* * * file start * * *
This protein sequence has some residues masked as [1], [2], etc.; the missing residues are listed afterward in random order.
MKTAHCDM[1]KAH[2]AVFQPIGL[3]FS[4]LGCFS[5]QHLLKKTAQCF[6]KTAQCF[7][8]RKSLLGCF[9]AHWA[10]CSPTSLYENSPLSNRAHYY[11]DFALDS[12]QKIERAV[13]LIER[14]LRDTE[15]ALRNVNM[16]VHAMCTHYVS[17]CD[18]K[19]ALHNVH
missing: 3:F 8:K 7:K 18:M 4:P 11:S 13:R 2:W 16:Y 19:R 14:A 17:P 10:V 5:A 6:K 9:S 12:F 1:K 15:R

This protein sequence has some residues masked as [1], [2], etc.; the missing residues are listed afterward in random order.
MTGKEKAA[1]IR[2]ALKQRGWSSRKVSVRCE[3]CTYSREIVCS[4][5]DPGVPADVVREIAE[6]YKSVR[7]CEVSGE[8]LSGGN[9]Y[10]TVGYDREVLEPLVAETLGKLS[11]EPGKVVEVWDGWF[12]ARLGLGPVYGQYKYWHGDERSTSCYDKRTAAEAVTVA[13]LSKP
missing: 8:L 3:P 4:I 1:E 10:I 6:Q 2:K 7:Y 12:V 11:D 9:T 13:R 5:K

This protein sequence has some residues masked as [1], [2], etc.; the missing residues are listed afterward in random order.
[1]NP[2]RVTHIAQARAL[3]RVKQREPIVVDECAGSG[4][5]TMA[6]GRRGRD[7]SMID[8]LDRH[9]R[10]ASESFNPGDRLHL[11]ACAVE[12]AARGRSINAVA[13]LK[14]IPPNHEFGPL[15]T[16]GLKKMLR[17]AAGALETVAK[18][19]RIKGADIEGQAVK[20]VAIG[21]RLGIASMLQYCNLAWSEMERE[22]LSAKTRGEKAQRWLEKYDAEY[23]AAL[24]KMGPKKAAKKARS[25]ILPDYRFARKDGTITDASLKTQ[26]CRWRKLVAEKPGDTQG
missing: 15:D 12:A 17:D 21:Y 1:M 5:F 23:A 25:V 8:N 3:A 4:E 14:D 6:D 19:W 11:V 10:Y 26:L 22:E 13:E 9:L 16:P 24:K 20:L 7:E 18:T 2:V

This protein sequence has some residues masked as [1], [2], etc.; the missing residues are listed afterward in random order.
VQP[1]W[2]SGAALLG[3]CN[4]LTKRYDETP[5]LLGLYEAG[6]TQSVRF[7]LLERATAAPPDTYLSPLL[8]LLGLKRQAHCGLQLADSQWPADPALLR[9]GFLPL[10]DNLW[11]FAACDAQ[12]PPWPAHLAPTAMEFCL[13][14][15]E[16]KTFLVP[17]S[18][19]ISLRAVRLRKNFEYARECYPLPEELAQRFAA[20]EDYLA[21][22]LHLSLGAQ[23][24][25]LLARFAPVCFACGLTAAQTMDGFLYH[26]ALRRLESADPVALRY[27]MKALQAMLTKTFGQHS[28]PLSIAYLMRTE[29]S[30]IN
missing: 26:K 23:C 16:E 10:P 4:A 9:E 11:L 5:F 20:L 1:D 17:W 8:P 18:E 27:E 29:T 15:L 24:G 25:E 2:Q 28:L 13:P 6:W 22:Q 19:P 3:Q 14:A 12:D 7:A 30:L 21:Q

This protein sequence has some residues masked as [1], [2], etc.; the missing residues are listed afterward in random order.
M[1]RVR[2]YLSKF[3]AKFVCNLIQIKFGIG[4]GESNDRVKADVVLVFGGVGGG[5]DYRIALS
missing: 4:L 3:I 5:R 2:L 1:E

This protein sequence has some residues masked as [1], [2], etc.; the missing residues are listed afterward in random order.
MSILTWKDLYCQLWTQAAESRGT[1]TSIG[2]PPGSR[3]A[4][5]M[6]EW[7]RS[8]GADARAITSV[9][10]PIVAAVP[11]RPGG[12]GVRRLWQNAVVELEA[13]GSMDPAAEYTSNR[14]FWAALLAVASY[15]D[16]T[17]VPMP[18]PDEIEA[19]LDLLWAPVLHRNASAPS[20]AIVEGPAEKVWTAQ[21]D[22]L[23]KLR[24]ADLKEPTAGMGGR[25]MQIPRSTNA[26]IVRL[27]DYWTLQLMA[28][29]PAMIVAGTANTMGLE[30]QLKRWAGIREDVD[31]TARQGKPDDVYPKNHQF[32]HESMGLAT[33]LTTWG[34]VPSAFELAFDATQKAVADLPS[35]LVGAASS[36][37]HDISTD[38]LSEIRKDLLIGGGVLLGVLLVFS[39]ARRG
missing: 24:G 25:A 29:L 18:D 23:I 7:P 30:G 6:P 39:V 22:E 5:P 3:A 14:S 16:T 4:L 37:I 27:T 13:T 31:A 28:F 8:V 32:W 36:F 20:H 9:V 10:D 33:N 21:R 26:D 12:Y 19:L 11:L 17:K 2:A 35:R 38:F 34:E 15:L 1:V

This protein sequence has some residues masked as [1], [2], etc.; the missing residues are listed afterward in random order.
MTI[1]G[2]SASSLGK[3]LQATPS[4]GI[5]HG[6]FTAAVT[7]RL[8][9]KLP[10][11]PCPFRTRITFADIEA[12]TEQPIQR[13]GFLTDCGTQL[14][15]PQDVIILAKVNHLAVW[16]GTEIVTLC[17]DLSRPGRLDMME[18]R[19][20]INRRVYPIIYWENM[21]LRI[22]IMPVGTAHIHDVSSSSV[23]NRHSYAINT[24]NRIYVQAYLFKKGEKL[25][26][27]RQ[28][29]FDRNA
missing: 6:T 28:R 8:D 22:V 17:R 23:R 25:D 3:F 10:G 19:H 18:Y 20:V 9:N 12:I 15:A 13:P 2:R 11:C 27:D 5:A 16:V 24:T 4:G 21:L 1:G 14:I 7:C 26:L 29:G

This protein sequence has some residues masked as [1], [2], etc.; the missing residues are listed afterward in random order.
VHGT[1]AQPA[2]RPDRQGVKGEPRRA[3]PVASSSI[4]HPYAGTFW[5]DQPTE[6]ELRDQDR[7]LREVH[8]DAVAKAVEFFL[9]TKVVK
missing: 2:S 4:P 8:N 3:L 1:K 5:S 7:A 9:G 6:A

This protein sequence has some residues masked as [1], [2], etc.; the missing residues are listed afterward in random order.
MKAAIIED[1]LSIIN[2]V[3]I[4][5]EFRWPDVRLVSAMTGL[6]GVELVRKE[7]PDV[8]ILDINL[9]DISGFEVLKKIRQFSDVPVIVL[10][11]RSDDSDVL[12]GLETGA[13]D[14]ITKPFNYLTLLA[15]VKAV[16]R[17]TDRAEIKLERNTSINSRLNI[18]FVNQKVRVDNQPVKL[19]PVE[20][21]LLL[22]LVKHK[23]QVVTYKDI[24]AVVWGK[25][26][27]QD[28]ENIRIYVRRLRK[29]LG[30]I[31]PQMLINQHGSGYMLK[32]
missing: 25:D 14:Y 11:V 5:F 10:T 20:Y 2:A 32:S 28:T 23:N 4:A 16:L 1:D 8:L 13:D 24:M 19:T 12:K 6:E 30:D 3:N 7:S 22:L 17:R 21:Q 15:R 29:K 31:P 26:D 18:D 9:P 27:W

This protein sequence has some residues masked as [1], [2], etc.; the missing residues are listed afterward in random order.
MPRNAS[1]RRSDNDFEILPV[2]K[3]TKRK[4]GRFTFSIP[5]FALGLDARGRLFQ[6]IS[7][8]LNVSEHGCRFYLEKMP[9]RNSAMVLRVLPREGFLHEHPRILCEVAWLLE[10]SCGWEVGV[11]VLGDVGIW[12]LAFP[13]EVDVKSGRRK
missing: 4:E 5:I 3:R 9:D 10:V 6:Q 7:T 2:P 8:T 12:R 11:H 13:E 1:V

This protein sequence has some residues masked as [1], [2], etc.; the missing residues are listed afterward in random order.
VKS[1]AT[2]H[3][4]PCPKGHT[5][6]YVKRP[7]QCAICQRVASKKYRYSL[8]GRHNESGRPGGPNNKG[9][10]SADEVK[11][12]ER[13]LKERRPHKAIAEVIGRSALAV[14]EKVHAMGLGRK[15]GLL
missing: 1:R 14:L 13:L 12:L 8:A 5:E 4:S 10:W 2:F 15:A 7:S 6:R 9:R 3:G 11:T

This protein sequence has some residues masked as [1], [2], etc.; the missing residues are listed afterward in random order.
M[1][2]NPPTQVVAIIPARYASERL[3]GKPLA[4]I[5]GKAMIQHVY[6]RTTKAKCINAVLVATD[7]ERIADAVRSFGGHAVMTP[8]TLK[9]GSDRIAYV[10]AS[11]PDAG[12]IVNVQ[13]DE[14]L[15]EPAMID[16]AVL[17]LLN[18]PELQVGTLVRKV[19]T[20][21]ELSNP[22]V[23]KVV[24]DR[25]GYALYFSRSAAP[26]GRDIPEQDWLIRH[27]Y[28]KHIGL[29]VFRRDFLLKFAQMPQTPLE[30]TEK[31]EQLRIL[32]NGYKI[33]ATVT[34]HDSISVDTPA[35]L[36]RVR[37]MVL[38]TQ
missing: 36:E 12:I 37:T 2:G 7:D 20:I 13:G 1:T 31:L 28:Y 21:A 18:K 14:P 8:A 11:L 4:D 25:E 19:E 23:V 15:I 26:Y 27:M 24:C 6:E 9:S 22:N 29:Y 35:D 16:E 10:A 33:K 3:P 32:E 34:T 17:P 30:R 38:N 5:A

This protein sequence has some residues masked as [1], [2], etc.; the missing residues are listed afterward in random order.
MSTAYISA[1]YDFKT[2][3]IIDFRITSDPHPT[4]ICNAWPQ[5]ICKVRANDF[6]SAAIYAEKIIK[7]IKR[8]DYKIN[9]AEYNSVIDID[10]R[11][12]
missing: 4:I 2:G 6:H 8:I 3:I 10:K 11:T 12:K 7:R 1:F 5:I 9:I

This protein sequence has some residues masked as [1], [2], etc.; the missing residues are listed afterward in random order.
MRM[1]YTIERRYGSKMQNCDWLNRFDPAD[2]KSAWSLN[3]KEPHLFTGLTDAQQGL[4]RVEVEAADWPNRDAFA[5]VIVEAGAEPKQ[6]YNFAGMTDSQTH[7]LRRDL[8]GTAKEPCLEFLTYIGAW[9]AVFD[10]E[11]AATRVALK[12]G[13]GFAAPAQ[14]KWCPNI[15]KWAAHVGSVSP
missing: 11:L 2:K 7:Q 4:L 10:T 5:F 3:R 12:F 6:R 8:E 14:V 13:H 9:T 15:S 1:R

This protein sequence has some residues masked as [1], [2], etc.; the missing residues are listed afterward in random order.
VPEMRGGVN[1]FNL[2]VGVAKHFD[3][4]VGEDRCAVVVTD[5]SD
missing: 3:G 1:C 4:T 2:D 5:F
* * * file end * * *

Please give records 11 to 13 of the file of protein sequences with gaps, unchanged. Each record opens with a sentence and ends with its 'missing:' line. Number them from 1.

This protein sequence has some residues masked as [1], [2], etc.; the missing residues are listed afterward in random order.
VKS[1]AT[2]H[3][4]PCPKGHT[5][6]YVKRP[7]QCAICQRVASKKYRYSL[8]GRHNESGRPGGPNNKG[9][10]SADEVK[11][12]ER[13]LKERRPHKAIAEVIGRSALAV[14]EKVHAMGLGRK[15]GLL
missing: 1:R 14:L 13:L 12:L 8:A 5:E 4:S 10:W 2:F 15:A 7:S 6:R 9:R 3:G 11:T

This protein sequence has some residues masked as [1], [2], etc.; the missing residues are listed afterward in random order.
M[1][2]NPPTQVVAIIPARYASERL[3]GKPLA[4]I[5]GKAMIQHVY[6]RTTKAKCINAVLVATD[7]ERIADAVRSFGGHAVMTP[8]TLK[9]GSDRIAYV[10]AS[11]PDAG[12]IVNVQ[13]DE[14]L[15]EPAMID[16]AVL[17]LLN[18]PELQVGTLVRKV[19]T[20][21]ELSNP[22]V[23]KVV[24]DR[25]GYALYFSRSAAP[26]GRDIPEQDWLIRH[27]Y[28]KHIGL[29]VFRRDFLLKFAQMPQTPLE[30]TEK[31]EQLRIL[32]NGYKI[33]ATVT[34]HDSISVDTPA[35]L[36]RVR[37]MVL[38]TQ
missing: 36:E 12:I 37:T 2:G 7:D 20:I 13:G 1:T 31:L 28:Y 21:A 18:K 14:P 8:A 11:L 4:D 25:E 19:E 23:V 15:I 26:Y 27:M 24:C 6:E 9:S 22:N 29:Y 35:D 16:E 10:A 33:K 3:P 32:E 34:T 17:P 30:R 38:N 5:A

This protein sequence has some residues masked as [1], [2], etc.; the missing residues are listed afterward in random order.
MSTAYISA[1]YDFKT[2][3]IIDFRITSDPHPT[4]ICNAWPQ[5]ICKVRANDF[6]SAAIYAEKIIK[7]IKR[8]DYKIN[9]AEYNSVIDID[10]R[11][12]
missing: 4:I 2:G 6:H 8:I 3:I 10:K 11:T 12:K 7:R 1:F 5:I 9:I